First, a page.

Coconut oil has been advertised as a healthy oil with benefits that it promotes weight loss, lowers blood pressure and blood glucose, protects against heart disease, increases energy, reduces inflammation, erases wrinkles, and even counters Alzheimer’s disease.
With all those benefits, why wouldn’t you want to always use this in your regular cooking?
According to the NY Times in a recent article, when something sounds this good, it may be too good to be true.
Coconut oil is higher in calories than butter, and it also raises the level of LDL, the bad kind of cholesterol, and it costs more than many other types of oil as well. On the other hand, it also raises levels of HDL which is the good cholesterol.
Should you include coconut oil in your diet Check out what the NY Times has to say about this superfood which may not be so super.
Does Coconut Oil Deserve Its Health Halo?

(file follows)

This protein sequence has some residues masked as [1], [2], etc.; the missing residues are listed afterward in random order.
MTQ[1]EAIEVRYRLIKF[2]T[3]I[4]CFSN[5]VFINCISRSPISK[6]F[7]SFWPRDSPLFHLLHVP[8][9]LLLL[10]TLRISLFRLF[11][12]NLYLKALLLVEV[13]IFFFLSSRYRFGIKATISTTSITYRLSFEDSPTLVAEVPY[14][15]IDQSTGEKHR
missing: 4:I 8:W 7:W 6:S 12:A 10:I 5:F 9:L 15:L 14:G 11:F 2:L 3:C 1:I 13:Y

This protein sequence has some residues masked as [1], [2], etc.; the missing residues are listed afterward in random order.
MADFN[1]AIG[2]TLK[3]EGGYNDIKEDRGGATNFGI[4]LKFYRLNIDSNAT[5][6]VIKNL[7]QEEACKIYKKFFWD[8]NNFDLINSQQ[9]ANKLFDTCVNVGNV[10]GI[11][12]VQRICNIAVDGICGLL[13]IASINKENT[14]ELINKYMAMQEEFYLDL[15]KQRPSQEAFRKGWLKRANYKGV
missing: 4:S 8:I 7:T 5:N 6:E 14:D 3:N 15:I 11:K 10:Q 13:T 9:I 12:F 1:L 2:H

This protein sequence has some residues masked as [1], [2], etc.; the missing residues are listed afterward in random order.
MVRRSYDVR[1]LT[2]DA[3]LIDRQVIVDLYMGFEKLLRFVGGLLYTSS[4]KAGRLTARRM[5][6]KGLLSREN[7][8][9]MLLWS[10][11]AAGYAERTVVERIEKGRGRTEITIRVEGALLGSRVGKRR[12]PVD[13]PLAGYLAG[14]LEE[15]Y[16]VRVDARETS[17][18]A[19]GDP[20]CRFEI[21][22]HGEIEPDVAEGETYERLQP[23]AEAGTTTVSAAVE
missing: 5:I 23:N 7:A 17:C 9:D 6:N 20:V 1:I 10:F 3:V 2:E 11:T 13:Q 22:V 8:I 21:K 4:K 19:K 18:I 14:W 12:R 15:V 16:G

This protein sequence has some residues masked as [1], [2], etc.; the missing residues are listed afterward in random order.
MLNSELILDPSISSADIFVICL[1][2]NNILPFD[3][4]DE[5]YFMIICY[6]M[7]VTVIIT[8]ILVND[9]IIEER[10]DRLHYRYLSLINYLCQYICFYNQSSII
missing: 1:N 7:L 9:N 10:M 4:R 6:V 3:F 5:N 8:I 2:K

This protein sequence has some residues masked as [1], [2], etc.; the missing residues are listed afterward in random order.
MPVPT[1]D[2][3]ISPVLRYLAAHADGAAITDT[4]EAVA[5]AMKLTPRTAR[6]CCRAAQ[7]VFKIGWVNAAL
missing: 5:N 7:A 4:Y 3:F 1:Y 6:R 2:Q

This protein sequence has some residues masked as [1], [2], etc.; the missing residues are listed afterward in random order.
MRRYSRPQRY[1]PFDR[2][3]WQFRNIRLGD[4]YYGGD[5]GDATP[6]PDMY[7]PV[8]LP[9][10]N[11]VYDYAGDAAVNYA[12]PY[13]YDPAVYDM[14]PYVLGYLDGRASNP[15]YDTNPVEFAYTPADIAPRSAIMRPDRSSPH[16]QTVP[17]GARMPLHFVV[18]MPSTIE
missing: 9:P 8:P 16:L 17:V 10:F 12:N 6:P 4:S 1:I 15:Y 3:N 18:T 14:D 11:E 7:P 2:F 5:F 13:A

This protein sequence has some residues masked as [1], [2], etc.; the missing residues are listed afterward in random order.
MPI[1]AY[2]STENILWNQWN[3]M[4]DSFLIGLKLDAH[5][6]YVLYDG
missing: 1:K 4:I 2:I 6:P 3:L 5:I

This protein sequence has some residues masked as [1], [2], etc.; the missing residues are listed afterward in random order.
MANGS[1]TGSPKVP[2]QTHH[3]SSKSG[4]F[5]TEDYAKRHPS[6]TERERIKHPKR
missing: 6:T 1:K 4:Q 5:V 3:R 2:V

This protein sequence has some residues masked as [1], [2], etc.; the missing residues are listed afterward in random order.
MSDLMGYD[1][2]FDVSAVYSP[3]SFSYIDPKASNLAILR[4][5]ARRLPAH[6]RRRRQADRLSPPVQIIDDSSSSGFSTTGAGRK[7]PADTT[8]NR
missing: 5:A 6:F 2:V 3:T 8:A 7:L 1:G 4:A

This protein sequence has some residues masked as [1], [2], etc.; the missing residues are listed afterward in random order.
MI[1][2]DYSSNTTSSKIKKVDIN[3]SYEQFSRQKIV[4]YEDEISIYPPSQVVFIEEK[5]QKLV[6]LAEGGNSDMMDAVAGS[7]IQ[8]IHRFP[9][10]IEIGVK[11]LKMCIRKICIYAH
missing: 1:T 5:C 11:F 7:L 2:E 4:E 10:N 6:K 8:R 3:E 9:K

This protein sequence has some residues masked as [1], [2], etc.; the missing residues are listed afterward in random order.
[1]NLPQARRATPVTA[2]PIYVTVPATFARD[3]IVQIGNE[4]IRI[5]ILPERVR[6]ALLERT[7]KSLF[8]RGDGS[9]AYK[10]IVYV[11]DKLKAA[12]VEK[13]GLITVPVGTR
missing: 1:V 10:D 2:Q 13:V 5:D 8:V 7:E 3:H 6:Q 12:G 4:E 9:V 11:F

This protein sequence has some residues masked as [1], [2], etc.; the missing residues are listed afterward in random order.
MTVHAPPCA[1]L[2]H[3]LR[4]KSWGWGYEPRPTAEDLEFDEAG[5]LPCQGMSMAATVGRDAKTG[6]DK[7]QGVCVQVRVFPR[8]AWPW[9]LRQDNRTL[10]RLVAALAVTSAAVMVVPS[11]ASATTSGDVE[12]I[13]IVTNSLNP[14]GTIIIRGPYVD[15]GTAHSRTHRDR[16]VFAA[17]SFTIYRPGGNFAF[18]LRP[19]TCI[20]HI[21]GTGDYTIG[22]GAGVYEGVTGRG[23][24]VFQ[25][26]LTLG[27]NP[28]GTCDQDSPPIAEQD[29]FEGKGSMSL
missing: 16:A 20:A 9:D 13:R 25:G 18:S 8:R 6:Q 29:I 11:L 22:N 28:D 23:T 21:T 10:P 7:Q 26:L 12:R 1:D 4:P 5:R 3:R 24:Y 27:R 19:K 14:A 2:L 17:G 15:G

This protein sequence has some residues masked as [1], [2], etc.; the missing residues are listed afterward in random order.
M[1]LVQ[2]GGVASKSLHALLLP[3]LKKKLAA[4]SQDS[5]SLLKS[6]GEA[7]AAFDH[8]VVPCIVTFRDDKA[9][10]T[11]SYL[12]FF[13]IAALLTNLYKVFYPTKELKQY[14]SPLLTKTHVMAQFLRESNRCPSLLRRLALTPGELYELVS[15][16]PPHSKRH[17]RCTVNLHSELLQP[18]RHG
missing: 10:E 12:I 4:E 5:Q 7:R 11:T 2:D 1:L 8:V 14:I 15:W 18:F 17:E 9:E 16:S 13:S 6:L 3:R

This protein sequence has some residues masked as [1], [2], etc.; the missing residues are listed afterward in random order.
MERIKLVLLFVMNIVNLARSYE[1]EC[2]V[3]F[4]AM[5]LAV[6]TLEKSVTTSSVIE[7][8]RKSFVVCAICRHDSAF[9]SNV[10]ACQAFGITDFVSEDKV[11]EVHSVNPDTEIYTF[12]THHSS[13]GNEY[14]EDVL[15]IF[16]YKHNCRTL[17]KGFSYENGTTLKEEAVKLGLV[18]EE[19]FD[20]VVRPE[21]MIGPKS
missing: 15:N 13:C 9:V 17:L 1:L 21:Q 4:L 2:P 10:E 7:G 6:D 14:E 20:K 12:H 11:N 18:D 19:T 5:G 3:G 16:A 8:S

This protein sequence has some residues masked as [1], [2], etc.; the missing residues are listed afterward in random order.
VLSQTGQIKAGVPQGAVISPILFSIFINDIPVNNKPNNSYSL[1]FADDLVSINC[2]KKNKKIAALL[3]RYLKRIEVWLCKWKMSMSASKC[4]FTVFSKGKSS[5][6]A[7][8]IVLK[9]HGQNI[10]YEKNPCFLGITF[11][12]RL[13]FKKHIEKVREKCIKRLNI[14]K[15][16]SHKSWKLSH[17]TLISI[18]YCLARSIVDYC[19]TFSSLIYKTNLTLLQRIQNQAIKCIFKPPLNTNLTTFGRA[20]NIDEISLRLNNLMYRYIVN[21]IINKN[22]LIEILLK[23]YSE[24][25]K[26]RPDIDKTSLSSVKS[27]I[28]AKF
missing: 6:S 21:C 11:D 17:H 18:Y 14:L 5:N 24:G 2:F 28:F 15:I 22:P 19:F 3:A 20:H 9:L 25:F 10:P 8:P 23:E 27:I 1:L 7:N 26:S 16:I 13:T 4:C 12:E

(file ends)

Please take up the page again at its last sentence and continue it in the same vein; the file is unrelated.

“It’s been known for a long time that coconut oil raises blood levels of artery-damaging LDL cholesterol,” one expert said.
By Jane E. Brody Jan. 4, 2021
Coconut oil continues to be widely touted as a miracle food. Proponents, including a slew of celebrities, claim it promotes weight loss, lowers blood pressure and blood glucose, protects against heart disease, increases energy, reduces inflammation, erases wrinkles and even counters Alzheimer’s disease. Plus it tastes great, so what could be bad? And if you believe all that, I’ll offer to sell you the Brooklyn Bridge.
“When I see a product with a long list of things it’s supposed to fix, I know it can’t possibly be true,” said Marion Nestle, a New York University specialist on nutrition and food policy. “Coconut oil has acquired a healthful aura as a superfood and lots of people believe it’s true. They’re guilty of magical thinking and need to stop and think, ‘They’re trying to sell me something.’” Nonetheless, a survey conducted in 2016 found that 72 percent of Americans viewed coconut oil as a healthy food.
The time is long overdue to relieve coconut oil of a halo that scientific evidence shows it doesn’t deserve and instead give consumers a chance to use the $40 they may spend on a 32-ounce jar of coconut oil to invest in foods that can actually enhance their health.
This content was originally published here.